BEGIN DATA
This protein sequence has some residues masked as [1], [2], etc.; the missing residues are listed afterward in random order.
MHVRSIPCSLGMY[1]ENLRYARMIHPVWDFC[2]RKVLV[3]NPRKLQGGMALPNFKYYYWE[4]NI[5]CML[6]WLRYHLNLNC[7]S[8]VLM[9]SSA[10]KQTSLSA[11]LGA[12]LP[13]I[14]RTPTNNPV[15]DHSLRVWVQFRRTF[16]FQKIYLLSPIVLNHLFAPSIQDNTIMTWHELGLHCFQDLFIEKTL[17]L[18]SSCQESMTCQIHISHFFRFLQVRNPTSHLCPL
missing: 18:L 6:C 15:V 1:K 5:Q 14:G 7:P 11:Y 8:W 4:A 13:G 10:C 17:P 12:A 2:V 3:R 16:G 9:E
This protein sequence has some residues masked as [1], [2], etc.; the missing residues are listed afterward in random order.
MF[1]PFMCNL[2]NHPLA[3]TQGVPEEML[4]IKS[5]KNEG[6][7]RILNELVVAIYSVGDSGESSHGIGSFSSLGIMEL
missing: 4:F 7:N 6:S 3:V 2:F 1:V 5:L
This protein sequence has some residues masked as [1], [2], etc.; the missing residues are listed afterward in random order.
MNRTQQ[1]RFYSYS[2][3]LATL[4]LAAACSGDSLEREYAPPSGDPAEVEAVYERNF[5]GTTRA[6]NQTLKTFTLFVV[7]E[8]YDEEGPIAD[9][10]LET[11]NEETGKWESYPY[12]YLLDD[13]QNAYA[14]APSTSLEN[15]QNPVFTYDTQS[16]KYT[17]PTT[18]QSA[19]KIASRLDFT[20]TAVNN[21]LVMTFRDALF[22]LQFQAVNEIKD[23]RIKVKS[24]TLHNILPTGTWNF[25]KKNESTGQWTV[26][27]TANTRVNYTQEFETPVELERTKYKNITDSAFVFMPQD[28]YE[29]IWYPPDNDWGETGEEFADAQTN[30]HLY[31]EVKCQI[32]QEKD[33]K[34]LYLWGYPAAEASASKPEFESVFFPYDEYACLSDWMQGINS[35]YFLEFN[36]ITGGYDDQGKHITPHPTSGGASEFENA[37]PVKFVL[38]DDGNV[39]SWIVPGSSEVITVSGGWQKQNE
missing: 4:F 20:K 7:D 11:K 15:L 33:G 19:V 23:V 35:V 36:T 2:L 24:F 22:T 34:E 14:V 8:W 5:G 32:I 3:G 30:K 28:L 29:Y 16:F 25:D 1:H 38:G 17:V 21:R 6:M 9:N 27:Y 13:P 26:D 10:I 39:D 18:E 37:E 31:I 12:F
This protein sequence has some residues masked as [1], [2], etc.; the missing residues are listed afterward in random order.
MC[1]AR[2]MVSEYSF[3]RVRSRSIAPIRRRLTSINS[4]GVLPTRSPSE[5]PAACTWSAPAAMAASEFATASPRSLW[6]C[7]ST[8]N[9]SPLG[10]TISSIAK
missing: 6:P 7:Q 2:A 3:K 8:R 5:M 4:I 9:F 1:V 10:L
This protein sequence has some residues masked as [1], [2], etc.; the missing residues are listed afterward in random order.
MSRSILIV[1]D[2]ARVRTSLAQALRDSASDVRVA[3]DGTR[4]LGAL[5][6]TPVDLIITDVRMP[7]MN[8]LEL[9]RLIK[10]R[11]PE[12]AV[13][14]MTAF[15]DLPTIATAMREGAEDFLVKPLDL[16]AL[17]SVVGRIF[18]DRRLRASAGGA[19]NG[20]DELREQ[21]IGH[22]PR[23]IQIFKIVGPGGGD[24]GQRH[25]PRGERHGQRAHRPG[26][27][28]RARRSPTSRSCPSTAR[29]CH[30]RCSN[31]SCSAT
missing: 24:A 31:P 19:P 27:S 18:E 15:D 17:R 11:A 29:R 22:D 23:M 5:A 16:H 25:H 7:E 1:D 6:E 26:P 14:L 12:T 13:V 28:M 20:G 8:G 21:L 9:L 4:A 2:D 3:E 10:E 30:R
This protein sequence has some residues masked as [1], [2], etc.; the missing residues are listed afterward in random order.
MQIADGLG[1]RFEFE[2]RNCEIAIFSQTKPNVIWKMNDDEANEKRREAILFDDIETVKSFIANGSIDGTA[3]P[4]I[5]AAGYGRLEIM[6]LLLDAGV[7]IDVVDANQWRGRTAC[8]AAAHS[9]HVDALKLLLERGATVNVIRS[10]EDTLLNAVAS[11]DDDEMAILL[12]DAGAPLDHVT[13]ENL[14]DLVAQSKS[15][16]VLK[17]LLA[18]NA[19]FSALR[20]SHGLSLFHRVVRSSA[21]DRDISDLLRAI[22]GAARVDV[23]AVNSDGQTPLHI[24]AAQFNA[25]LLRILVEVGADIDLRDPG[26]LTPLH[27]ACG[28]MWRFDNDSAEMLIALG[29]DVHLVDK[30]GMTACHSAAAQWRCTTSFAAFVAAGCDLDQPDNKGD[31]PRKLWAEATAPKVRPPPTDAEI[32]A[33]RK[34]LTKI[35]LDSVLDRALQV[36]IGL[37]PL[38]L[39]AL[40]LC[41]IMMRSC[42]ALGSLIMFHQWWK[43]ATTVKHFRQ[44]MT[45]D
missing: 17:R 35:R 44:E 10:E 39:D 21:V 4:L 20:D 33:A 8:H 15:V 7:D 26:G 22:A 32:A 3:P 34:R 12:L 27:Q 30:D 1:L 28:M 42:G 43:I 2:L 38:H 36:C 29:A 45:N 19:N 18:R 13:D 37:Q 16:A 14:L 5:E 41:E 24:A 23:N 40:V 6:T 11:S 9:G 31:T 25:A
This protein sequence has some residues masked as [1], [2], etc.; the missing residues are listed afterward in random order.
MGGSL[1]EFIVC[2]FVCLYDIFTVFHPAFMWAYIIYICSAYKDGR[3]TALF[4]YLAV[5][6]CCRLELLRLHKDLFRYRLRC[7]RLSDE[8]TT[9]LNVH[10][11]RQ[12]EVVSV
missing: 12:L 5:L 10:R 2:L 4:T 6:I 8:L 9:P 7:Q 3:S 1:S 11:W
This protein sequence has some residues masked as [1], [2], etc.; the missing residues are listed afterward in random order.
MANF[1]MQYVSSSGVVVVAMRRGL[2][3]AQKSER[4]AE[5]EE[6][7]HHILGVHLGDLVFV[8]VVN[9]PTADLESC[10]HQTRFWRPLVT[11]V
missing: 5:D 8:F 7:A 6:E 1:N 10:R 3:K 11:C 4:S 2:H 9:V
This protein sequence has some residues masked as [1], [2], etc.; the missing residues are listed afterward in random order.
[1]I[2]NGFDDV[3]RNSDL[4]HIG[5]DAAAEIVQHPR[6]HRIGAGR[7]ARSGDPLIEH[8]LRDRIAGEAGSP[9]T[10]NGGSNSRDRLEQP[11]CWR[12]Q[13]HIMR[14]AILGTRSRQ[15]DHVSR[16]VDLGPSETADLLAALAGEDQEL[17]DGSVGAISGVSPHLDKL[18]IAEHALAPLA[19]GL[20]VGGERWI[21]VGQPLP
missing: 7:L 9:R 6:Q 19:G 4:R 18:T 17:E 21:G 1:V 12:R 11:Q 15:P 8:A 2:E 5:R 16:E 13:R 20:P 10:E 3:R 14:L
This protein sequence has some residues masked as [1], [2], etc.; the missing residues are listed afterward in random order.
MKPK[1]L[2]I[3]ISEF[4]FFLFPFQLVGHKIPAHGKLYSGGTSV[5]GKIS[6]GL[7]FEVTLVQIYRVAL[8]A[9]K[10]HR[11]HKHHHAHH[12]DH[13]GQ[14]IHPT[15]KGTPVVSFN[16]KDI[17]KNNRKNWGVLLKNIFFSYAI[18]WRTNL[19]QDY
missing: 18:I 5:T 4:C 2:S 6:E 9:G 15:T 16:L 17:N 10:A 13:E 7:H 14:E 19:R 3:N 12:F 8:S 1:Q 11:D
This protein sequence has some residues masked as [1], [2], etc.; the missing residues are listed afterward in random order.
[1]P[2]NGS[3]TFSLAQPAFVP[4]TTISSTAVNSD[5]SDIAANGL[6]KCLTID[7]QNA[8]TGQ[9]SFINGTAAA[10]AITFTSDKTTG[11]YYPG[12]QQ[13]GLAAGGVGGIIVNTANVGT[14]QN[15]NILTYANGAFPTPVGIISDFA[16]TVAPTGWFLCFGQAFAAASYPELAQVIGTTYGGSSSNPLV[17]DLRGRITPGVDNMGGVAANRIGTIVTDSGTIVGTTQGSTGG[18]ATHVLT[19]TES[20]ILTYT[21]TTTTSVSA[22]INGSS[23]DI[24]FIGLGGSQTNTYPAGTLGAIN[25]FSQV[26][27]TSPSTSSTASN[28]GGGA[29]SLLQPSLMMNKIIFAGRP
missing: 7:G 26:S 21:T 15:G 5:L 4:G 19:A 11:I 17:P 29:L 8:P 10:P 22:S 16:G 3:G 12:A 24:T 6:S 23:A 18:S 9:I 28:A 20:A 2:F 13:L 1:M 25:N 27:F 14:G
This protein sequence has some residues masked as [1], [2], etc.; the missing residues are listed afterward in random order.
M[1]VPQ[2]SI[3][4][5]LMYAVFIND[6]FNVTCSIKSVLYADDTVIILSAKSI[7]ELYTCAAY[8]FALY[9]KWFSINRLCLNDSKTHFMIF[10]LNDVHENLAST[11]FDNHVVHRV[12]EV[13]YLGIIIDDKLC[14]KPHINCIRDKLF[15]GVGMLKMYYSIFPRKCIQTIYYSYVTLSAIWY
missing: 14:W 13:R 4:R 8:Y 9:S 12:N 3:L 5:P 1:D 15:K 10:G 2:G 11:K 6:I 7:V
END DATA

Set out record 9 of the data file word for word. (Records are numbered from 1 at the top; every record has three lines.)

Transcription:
This protein sequence has some residues masked as [1], [2], etc.; the missing residues are listed afterward in random order.
[1]I[2]NGFDDV[3]RNSDL[4]HIG[5]DAAAEIVQHPR[6]HRIGAGR[7]ARSGDPLIEH[8]LRDRIAGEAGSP[9]T[10]NGGSNSRDRLEQP[11]CWR[12]Q[13]HIMR[14]AILGTRSRQ[15]DHVSR[16]VDLGPSETADLLAALAGEDQEL[17]DGSVGAISGVSPHLDKL[18]IAEHALAPLA[19]GL[20]VGGERWI[21]VGQPLP
missing: 7:L 9:R 6:Q 19:G 4:R 18:T 17:E 21:G 1:V 12:R 11:Q 15:P 8:A 2:E 5:R 16:E 13:R 20:P 10:E 3:R 14:L